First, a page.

Hank Thompson / Domino Kings – Broiler Festival (Crane, MO)
Down in the Missouri Ozarks, the residents of Crane mark the end of summer with the Broiler Festival. A holdover from the days when locals earned their living in the processed chicken industry, the celebration has been a Crane tradition for 50 years. Today the poultry plants are long gone, but during the last weekend of August, folks from all over Stone County head to Crane Community Park and line up outside a smoking, 100-foot-long structure for iced teas and chicken dinners.
Located in the southwestern corner of the state, Crane (pop. 1,390) is only a half-hour drive from Branson, Missouri, a city that spent the last decade sprawling into a folksier version of Las Vegas: no gambling but lots more country music. But the hills of Stone County and its neighboring Ozark communities have far older country music stories to tell. Gospel songwriter Albert Brumley lived in these hills; his son, Buckaroo pedal steel man Tom Brumley, still resides in the area.
Porter Wagoner and Jan Howard were both raised a couple of counties over in West Plains. Country singers Leroy Van Dyke and Ferlin Huskey, and producer Bob Ferguson, came from down this way. Red Foley broadcast his Ozark Jubilee program from just up the highway in Springfield.
Through the years, Broiler Fest fans have witnessed performances by Foley, Stonewall Jackson, Charlie Walker and Merle Travis, among others. This year’s attraction was Hank Thompson.
Visitors to the festival spend the late afternoon wandering the town’s tree-filled park. The youngsters clamber aboard Tilt-a-Whirls and other carnival rides, but the older folk (almost 25 percent of the county’s population is over 62) are content to stroll about the bucolic setting, checking out the craft booths and listening in at the gospel tent, maybe purchasing chances to win a heifer or a new shotgun.
As evening approaches, a hundred or so grown-ups leave the young to their grab-ass and funnel cakes and walk across the road to Tootie Parsons Memorial Stadium (“Home of the Crane High School Pirates”), where they sit in bleachers behind the backstop or unfold lawn chairs around the edges of the dirt infield. The Domino Kings, Thompson’s backing band for the night as well as the opening act, set up right in front of the pitcher’s mound.
Like cult band the Morells (a.k.a. the Skeletons), the Domino Kings are from Springfield, but their record label, Slewfoot, is headquartered right here in Crane. Label head Dale Wiley has set up a storefront on Main Street, next-door to an antique shop and across from the diner. Playing a hot mix of rockabilly and C&W, the Domino Kings are a first-rate bar band, and their originals tonight work territory this crowd is on friendly terms with. Drummer Les Gallier smacks a spare kit and even sparer time, save for the occasional rock ‘n’ roll turnaround, while bassist/singer Brian Capps slaps energetic doghouse bass and one-man-show guitarist/vocalist Steve Newman crams each song with as many twangy runs as he can manage. Recently expanded from a trio to a quartet — Steve’s cousin Jim Ginnings now plays acoustic rhythm guitar — the Kings save their best moment for last, a searing barnburner called “Next Time” that’s scheduled for their upcoming album.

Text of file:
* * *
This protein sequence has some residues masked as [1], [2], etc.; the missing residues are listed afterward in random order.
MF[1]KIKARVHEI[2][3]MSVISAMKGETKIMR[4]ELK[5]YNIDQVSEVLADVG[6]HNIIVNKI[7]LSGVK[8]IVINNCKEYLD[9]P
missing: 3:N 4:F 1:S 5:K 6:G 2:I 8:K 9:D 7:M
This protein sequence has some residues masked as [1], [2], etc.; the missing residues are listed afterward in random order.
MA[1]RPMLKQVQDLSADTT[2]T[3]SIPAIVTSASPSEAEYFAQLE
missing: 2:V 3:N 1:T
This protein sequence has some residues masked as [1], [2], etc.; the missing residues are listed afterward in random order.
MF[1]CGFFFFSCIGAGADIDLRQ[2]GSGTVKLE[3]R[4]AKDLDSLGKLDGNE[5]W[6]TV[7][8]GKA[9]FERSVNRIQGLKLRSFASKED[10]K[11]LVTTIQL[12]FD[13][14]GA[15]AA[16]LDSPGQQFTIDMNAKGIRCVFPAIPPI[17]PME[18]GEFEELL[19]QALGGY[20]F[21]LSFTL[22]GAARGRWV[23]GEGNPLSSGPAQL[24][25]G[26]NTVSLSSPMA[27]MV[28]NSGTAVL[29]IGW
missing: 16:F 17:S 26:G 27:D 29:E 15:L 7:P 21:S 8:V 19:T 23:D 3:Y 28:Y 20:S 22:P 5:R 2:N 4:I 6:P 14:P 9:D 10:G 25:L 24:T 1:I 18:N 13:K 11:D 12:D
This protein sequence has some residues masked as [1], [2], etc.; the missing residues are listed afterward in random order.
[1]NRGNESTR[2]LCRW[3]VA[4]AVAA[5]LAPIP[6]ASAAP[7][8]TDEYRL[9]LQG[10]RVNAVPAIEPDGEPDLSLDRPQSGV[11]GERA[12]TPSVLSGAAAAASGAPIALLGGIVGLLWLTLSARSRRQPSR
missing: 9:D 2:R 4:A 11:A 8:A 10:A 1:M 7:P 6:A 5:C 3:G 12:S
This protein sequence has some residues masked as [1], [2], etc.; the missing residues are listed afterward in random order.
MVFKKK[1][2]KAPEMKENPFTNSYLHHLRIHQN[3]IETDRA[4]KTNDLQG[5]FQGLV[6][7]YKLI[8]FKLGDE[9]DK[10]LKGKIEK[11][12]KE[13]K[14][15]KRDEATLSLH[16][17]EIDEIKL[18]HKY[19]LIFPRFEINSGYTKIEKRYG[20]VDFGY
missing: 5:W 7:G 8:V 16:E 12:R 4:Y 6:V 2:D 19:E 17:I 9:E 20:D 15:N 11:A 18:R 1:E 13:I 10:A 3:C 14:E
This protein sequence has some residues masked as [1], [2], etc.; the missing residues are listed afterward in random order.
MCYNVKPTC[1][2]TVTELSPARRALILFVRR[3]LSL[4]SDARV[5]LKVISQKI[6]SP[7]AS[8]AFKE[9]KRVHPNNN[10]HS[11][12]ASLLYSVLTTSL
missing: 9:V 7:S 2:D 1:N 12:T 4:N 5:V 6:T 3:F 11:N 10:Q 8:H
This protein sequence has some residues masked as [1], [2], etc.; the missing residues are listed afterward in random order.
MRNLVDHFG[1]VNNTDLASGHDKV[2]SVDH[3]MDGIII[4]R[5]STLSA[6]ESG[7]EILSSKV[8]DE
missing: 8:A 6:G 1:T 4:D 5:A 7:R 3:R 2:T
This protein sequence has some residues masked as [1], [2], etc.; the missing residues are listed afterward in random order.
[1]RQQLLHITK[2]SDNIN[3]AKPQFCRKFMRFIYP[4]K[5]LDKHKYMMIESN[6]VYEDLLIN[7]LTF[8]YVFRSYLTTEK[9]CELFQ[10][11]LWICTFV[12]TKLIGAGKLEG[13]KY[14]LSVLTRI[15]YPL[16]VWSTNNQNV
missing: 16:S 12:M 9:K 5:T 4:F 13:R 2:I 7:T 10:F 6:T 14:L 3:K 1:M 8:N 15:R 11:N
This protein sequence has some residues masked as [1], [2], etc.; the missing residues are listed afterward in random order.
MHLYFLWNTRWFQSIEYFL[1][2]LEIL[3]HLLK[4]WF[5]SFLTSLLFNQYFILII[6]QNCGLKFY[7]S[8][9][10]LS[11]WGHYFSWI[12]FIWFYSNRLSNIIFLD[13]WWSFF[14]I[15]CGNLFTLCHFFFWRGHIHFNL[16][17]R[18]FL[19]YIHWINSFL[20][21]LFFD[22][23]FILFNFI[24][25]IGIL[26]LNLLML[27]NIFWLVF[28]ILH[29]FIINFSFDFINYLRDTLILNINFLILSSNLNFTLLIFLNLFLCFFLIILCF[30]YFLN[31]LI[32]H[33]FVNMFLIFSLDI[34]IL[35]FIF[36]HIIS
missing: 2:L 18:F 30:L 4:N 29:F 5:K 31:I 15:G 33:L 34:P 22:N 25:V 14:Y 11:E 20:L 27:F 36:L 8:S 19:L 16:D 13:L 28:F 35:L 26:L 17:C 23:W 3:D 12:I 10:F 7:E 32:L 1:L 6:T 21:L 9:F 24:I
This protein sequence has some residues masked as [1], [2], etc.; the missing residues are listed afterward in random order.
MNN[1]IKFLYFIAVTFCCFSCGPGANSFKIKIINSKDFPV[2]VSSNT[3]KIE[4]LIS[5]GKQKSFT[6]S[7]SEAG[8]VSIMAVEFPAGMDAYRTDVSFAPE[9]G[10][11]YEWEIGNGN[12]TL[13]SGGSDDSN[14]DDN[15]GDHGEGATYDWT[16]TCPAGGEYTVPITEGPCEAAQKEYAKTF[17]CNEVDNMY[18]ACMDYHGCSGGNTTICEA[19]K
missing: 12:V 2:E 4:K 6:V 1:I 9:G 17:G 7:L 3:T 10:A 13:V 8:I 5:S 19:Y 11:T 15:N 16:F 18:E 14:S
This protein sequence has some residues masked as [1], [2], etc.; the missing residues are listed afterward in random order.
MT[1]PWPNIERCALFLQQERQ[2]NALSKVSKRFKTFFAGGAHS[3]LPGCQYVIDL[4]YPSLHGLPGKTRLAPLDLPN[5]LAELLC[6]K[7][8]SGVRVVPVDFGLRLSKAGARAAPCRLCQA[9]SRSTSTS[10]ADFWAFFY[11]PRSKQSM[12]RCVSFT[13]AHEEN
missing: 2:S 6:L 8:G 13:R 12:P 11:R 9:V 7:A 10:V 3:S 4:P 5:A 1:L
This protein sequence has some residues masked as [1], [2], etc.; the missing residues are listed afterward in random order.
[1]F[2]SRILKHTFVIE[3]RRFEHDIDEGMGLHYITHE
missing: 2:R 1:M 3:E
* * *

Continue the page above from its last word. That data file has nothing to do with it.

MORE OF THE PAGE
By now it’s dark and the crowd’s excited. One lady proudly passes around a framed and autographed photo of Thompson; she says the singer signed it for her after a Cain’s Ballroom show in 1963, and she hopes he’ll sign it anew tonight.
Soon enough, Hank strides across the infield to a standing ovation, takes his place on a stool at center stage, and immediately launches into “Oklahoma Hills”. Even at his prime in the 1950s, Thompson was a vocalist of greater charm than voice. Now, nine days shy of his 76th birthday, he remains a delightful singer. On what must be his 10,000th versions of “Humpty Dumpty Heart” and “Rub A Dub”, his singing still sounds as eager as if a long-lost friend had just surprised him on the street.
At first, the Kings — whose only rehearsal has been playing along to a tape Thompson sent — look at each other questioningly, trying to keep up. But, augmented by pedal steel player Dave Coontz and fiddler Bruce Hoffman, they swing more and more confidently as the set progresses. Except for “The Wild Side Of Life”, during which Thompson informs Coontz ahead of time that he wants a steel break, there are no solos tonight, and few fills. It’s just Hank Thompson and a swell rhythm section, playing hit after hit after hit.
Thompson says, “I’ll play a couple more here, we’ll watch some fireworks and then I’ll be glad to sign any autographs you like.” Then he and the Domino Kings play a “Six Pack To Go” that sounds exactly like the record. Beneath ballpark lights and a half moon, one small child dances a spastic little gig. She’s trying her best to mirror the smiling older couples who two-step in front of home plate.